Queasy conquistadors


On Wednesday, news broke that a suspect was arrested for plotting to blow up the Federal Reserve in New York.  At first, some political junkies (or maybe just Brian Ross) were asking themselves, was it possibly a deranged gold standard libertarian?  It didn’t take long to learn it was a 20 year old Muslim man who had come to study from Bangladesh.  He identified himself with Al Qaeda.

The way that media and the cultural establishment treat violent Islamic jihad resembles some sort of awkward charades, or maybe musical chairs.  Let it be said here not all Muslims are violent or threatening.  Neither are all acts of jihad, if the term is to be properly understood.  But the relationship between Islam, jihad, and terrorism is another front of America’s culture war that needs work.

It would be nice if our thought leaders–media, politicians, academics–could talk openly about a very real force at war with us, without secretly fearing they’ll have caused some back woods deer hunter to go out and commit a hate crime.  Laura Logan, the CBS reporter who was sexually assaulted in Tahrir Square last year, and has now called attention to Al Qaeda’s significant Afghan resurgence, seems to be one exemplar uncowed by political correctness.

But for the most part, what we are getting from the influential echelons amounts to denial.  The consequence of a life trajectory totally sheltered by this denial is clear: we get a president and an administration that neglects major world threats, seeing places as friendlier than they really are.  Perhaps it’s quick to judge, but this denial seems a direct contributor to the loss of a uniquely skilled ambassador and three dedicated American personnel at Benghazi.

We don’t have to commit ourselves against a sovereign nation, or a people, but we do need to combat the idea that mobilizes terrorists.  This is something the liberal, progressive worldview–which informs so deeply the Obama administration–can’t do.  The cultural impulses of tolerance and relativism translate into a desire to not offend.  Recall the $70,000 the State Department spent in Pakistan denouncing The Innocence of Muslims, or the timely optics of authorities arresting the film’s creator for a less-than-critical parole offense.  A misdirected attitude of insecurity undermines our current efforts to confront violent Islamism.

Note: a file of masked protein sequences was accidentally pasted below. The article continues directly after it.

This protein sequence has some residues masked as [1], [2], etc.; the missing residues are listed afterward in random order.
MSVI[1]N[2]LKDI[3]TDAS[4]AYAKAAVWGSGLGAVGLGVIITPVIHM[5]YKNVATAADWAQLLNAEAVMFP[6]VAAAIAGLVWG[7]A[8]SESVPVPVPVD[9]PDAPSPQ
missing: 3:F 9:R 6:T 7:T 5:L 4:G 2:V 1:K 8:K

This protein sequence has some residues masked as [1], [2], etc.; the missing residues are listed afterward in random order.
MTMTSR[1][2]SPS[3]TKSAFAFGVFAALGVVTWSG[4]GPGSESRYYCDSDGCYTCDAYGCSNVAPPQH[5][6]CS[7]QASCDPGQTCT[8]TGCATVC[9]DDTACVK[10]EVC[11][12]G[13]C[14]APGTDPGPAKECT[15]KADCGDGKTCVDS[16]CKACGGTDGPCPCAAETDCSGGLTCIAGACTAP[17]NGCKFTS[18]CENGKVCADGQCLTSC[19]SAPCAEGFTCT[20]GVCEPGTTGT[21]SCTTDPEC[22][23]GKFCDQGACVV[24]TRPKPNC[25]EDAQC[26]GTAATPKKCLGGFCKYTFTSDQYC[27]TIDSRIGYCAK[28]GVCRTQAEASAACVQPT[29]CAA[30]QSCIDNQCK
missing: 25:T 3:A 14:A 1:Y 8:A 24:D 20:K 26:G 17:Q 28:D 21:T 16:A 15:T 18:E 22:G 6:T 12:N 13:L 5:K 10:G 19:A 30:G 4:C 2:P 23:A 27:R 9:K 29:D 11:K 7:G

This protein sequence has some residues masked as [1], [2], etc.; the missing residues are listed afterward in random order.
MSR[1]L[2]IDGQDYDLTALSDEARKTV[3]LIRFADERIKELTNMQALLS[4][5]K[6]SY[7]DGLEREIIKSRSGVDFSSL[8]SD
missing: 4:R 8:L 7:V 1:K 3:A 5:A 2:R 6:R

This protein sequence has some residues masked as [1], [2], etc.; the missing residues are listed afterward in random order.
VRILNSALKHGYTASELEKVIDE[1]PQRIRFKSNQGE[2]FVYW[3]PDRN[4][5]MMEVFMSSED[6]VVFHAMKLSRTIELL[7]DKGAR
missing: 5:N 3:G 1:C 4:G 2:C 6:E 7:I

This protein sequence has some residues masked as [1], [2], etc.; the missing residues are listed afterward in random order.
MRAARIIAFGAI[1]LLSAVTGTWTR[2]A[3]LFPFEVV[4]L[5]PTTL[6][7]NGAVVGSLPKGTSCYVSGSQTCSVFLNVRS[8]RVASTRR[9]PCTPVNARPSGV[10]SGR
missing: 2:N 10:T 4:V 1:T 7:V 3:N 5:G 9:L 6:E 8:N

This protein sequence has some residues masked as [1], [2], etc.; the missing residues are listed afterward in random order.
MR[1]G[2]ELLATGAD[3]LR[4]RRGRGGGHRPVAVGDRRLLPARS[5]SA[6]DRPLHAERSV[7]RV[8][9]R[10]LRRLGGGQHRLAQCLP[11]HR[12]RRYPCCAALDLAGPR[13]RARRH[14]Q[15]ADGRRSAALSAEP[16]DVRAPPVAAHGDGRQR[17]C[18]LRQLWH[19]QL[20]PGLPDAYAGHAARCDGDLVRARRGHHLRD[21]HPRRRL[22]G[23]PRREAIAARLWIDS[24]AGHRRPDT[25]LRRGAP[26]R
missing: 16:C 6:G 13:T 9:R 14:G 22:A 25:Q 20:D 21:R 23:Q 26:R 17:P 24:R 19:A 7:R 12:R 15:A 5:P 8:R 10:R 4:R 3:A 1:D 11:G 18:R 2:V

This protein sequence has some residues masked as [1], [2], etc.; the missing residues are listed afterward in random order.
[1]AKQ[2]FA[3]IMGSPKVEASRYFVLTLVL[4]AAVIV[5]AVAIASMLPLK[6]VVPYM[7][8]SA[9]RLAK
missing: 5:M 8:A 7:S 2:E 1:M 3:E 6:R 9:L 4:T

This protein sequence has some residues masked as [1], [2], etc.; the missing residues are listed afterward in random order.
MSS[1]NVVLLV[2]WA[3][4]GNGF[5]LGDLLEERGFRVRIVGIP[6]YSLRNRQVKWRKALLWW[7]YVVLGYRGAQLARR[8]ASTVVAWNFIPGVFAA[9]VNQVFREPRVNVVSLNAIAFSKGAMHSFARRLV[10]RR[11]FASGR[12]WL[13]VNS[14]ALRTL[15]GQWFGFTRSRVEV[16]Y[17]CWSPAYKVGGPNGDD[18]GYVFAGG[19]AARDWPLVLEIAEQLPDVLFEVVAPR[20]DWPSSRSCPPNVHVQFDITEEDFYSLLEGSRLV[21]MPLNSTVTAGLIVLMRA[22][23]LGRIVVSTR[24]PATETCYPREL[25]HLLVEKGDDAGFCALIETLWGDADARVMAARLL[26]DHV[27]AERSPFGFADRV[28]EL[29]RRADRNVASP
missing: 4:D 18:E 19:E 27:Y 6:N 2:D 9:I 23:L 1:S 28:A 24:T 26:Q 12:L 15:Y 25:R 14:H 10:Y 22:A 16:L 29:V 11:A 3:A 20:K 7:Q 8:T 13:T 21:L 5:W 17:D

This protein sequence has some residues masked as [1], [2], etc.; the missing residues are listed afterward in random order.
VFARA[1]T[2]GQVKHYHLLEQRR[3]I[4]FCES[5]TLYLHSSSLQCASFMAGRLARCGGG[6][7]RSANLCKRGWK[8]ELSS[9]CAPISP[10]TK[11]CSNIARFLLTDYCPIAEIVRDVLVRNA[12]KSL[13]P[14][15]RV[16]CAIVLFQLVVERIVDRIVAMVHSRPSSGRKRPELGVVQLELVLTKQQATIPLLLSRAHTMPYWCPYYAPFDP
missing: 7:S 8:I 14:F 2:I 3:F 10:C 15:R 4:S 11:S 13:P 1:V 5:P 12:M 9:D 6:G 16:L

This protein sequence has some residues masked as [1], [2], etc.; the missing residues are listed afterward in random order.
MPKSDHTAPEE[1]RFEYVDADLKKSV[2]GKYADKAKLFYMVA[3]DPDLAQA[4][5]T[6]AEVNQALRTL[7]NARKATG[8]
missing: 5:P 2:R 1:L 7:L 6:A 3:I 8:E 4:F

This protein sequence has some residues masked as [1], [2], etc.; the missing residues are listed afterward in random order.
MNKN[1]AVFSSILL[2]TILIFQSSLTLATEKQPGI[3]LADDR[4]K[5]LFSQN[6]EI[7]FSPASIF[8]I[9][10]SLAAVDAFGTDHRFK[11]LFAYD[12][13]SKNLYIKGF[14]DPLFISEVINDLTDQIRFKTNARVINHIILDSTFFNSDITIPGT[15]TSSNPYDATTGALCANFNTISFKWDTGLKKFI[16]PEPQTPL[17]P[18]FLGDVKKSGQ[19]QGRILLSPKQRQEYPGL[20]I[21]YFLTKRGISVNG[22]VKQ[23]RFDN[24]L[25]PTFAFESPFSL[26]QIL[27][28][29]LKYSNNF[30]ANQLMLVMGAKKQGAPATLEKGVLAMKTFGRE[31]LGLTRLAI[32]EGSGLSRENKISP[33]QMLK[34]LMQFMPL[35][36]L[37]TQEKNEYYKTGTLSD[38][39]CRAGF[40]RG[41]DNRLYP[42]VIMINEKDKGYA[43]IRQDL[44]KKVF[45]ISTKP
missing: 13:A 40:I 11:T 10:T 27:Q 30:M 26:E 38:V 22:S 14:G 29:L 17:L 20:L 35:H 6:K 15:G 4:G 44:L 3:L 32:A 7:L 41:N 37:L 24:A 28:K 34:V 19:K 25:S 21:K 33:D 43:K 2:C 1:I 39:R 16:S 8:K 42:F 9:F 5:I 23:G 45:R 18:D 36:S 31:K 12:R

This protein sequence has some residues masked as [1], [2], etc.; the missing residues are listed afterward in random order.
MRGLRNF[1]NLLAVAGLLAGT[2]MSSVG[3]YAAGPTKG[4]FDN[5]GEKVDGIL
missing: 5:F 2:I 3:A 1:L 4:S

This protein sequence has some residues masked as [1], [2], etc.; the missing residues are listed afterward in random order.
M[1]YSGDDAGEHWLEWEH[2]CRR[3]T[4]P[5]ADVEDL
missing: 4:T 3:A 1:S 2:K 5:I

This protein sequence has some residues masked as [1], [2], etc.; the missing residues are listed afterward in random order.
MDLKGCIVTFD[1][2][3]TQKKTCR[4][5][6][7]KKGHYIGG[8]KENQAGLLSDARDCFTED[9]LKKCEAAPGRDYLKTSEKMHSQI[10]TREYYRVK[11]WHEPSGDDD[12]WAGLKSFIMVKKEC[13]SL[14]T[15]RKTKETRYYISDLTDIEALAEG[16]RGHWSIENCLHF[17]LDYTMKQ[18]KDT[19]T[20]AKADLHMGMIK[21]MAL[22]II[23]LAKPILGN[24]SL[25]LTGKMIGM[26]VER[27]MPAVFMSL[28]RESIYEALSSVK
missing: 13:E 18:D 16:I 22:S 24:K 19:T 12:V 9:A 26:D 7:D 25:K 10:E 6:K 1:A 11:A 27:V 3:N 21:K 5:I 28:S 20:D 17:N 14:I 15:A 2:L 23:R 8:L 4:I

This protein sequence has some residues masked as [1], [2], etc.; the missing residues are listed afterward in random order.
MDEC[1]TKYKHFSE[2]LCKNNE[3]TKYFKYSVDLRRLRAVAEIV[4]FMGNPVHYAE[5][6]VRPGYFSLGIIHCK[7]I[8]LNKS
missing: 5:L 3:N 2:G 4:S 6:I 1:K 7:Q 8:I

While we have the cultural and political Left at the reigns, we have the worst of both worlds.  We’re perceived as cruel imperialists and conquerors, but in reality we lack the benefit of fire in the belly.  Rather, we’re queasy and uncertain.

As I heard the news of the man who plotted to bomb the Fed, I thought of an inverse analogy.  Five centuries ago, technologically and organizationally superior European explorers set forth, confounding and conquering populations they came across.  Now, many see much of the Islamic world as stuck in an earlier time.  But it is they who confound the advanced West today.  Effete and paralyzed by existential anxiety, the descendants of the conquistadors have become queasy, unable to seriously countenance the brutality that has reliably characterized human existence.

Folks like Mark Steyn make gobs of money selling this gloomy narrative.  Nothing wrong with that.  Yet, I can’t help but want to turn the page on this tragic story.  It happens that there is a leader who’s ready to move forward with a full-throated restoration of our moral authority.  He wrote a book, No Apology: The Case for American Greatness.  The timing couldn’t be better; you can vote him president on November 6.

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About cogitating duck
I study Christian apologetics at Biola University and occasionally write on ethics, truth, science and politics.

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